How photographer James Wojcik found wild and crazy beauty in the lowly oyster on the shores of his own backyard.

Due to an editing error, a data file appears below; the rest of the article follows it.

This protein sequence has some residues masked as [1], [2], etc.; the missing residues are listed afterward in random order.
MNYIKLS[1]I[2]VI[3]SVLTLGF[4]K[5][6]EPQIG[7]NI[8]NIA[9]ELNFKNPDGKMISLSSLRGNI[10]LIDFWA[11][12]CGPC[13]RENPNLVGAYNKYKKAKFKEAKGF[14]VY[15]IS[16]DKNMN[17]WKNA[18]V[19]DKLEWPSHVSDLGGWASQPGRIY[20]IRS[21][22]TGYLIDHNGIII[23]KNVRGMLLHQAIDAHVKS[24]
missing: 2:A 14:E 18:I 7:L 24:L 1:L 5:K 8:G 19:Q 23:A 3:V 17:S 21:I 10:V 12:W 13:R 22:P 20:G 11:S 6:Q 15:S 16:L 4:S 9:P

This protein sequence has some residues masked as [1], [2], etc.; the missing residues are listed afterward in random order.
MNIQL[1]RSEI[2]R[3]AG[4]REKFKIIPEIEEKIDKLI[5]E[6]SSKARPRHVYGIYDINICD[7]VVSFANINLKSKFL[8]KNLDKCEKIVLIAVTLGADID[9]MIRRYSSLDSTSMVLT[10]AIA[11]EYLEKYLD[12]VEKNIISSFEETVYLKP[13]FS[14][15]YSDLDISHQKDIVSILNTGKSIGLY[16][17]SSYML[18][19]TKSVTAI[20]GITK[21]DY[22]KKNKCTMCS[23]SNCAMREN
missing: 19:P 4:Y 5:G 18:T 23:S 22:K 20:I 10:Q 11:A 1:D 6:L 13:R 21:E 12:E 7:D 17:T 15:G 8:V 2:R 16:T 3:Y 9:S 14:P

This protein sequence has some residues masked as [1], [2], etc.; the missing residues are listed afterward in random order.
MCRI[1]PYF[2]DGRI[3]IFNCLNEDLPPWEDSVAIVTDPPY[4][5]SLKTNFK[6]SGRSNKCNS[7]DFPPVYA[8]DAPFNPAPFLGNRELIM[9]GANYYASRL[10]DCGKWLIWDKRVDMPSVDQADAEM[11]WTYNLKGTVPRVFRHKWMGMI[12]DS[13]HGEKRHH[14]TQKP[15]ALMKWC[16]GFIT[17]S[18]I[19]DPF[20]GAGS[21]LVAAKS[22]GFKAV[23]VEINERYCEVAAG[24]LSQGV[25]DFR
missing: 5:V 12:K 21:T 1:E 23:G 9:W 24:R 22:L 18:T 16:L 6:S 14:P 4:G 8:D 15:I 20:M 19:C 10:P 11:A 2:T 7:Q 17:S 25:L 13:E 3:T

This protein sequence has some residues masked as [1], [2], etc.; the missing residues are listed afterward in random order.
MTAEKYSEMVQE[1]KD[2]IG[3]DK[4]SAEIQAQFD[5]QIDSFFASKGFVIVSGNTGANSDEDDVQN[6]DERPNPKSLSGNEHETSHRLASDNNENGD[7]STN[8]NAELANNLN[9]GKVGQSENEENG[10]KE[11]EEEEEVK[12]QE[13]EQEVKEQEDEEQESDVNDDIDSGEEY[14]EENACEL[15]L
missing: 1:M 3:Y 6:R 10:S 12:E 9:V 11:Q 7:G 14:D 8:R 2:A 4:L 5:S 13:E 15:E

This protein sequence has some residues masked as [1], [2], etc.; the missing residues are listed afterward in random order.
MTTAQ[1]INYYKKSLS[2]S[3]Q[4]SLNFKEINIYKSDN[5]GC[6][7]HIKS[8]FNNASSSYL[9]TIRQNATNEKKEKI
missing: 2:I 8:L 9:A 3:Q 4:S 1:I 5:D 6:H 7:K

When a rogue bag of oysters washed ashore near James Wojcik’s home in Shelter Island, New York, in 2009, he took it as a sign. Three months later, the still-life photographer was deep in Cornell’s Long Island Southold Project in Aquaculture Training program, learning oyster cultivation. Today, Wojcik is the owner of Dinah Rock Oyster Company (dinahrockoysters.com), a small farm and photography project that he hopes will bring awareness to the link between shellfish restoration and clean water. Whether the images are of culled oysters swirled in sand or on the half shell topped with ingredients as varied as gold leaf and enoki mushrooms, or whether they’re portraits of the invertebrates barnacled on his daughter Tiki’s dolls, Wojcik has embraced bivalves in a way that is unexpected, even for him. “You’re growing rocks,” he says. “It’s the hardest thing to photograph. I didn’t think they would be pretty enough.” On the contrary. Here, Wojcik works with food stylist Brett Kurzweil to create oyster dishes that both look lavish and ... actually taste good. “The combinations are about color as much as flavor,” Wojcik says, adding, “Salmon roe doesn’t have to be on top of the sevruga, but it sure looks striking.”